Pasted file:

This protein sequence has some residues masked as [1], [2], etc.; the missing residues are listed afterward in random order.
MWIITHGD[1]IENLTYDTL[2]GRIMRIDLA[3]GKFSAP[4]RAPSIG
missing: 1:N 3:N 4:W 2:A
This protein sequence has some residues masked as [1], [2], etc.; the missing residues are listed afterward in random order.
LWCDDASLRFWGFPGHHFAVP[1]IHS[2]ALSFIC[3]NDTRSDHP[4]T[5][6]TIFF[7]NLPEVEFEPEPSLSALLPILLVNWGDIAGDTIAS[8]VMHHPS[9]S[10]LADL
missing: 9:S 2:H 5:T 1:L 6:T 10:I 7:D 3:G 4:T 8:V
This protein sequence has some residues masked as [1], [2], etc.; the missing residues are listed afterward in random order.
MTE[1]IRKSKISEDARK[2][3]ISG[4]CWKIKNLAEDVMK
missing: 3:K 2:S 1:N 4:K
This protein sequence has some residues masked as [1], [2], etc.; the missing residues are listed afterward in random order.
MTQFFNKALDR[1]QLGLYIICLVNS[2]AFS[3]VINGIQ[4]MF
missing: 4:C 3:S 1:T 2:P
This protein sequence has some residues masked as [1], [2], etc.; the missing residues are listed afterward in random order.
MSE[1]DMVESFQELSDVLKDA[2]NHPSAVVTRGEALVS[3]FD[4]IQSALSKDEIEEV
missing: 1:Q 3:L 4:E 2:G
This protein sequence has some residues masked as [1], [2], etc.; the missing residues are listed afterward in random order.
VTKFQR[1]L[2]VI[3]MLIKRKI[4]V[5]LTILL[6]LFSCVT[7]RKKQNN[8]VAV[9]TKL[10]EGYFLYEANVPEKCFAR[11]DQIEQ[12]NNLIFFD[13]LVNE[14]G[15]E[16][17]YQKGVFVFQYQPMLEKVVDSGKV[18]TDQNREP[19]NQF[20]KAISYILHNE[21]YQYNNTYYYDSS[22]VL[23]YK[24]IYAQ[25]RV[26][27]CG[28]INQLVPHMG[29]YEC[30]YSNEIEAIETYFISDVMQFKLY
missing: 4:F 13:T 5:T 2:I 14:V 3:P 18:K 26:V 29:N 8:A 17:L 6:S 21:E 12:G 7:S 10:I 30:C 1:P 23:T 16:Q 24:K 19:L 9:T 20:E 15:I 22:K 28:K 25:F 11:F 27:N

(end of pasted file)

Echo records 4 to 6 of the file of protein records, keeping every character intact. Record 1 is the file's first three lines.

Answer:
This protein sequence has some residues masked as [1], [2], etc.; the missing residues are listed afterward in random order.
MTQFFNKALDR[1]QLGLYIICLVNS[2]AFS[3]VINGIQ[4]MF
missing: 4:C 3:S 1:T 2:P
This protein sequence has some residues masked as [1], [2], etc.; the missing residues are listed afterward in random order.
MSE[1]DMVESFQELSDVLKDA[2]NHPSAVVTRGEALVS[3]FD[4]IQSALSKDEIEEV
missing: 1:Q 3:L 4:E 2:G
This protein sequence has some residues masked as [1], [2], etc.; the missing residues are listed afterward in random order.
VTKFQR[1]L[2]VI[3]MLIKRKI[4]V[5]LTILL[6]LFSCVT[7]RKKQNN[8]VAV[9]TKL[10]EGYFLYEANVPEKCFAR[11]DQIEQ[12]NNLIFFD[13]LVNE[14]G[15]E[16][17]YQKGVFVFQYQPMLEKVVDSGKV[18]TDQNREP[19]NQF[20]KAISYILHNE[21]YQYNNTYYYDSS[22]VL[23]YK[24]IYAQ[25]RV[26][27]CG[28]INQLVPHMG[29]YEC[30]YSNEIEAIETYFISDVMQFKLY
missing: 4:F 13:T 5:T 2:I 14:V 3:P 18:K 26:V 29:N 8:A 17:L 6:S 21:E 12:G 7:S 10:I 30:C 1:P 23:T 16:Q 24:K 19:L 9:T 20:E 15:I 22:K 28:K 25:F 11:F 27:N